Antique shops in Kathmandu are a boon for bibliophiles. However, traders fear an imminent threat


Prasanna, 25, a student in Kathmandu, is an avid reader. No wonder he visits bookstores almost every week.

But it is not always affordable for a student like Prasanna to buy books on a regular basis. A few years ago, he found it difficult to buy new books frequently because he didn’t have enough money to do so. He once considered giving up the habit of reading.

But it wasn’t long before he discovered places that would quench his thirst for buying new books at affordable prices. As he roamed around Kathmandu, he found a few second-hand bookshops – the shops that sell used books relatively cheaply.

Walk through the street of Bhrikutimandap or anywhere around major colleges in Kathmandu, you can find many others like him. They say antique shops that buy and sell used books have been a boon to them. However, traders involved in the deal say they have begun to fear the continuity of their business recently due to various factors.

Double dividend

A person who goes through used books. Photo: Aryan Dhimal

Today, Prasanna doesn’t just buy used books. When he has finished reading them, he sells them back to the antiquarian bookshops.

“These bookstores have made my learning life very comfortable,” says Prasanna. “Now I don’t have to worry about the price of books like I used to.”

Prasanna’s experience with second-hand bookshops is satisfactory. While people generally express concerns about the book‘s physical quality and appearance, he says he accepts any book as long as it’s readable.

Ashish Khatri, the owner of one such antiquarian bookshop in Sundhara, Kathmandu, says people from all backgrounds have been his customers for 15 years. “This includes students, officers and intellectuals,” says the owner of Khanda Devi Books and Stationery, “It’s been 15 years and I’m happy with my business.”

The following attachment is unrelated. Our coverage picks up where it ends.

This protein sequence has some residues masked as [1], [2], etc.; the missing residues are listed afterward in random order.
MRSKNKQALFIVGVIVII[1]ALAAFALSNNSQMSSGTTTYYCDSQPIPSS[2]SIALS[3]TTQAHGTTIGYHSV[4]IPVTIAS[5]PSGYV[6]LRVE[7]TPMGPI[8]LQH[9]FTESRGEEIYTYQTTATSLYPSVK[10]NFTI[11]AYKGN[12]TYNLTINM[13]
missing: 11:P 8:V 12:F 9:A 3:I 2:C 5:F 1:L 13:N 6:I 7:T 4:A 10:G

Some people may feel uncomfortable shopping at second-hand bookstores at first, but once they start doing it, they get used to it, says Khatri.

In general, second-hand bookshops sell books for 30 to 50 percent of their original price, he says.

Khatri earns an average of 5,000 to 6,000 rupees per day in his antiquarian bookshop.

Promotion of reading culture

Antique shop (6)
Antique shops are very popular in Kathmandu. Photo: Aryan Dhimal

For someone who buys used books in bulk with the motive of starting a library, Khatri offers a discount of up to 65 percent to promote reading culture among the youth.

In Khatri’s experience, readers who are trying to develop their reading habits come to his store because they are reluctant to spend big on books, he says. He says it makes him happy too, since second-hand bookshops like his have helped them break into the world of reading.

Another second-hand bookstore owner, Hari Krishna Khadka, echoes Khatri on many aspects of the second-hand book business.

Khadka says: “Mostly students prefer to buy them. I am happy to have helped students while doing my business.”

Khadka claims that buying used books is worthwhile and they don’t cause any problems with reading. In fact, he says they’re a better choice for cautious readers because they can collect more books from second-hand bookshops at a lower cost.

fears of the future

But Khadka laments that many of his clients have not understood this fact. In his experience, the antiquarian book market in Kathmandu is shrinking every day.

Khatri, too, sometimes feels that the used book market is shrinking as universities change their curricula more frequently than they used to. “In that case, they have no way of buying new books.”

On the other hand, nowadays students have started to save PDF files of the books on their mobile phones. However, he hopes this can’t be a problem as reading the prints has its own perks.


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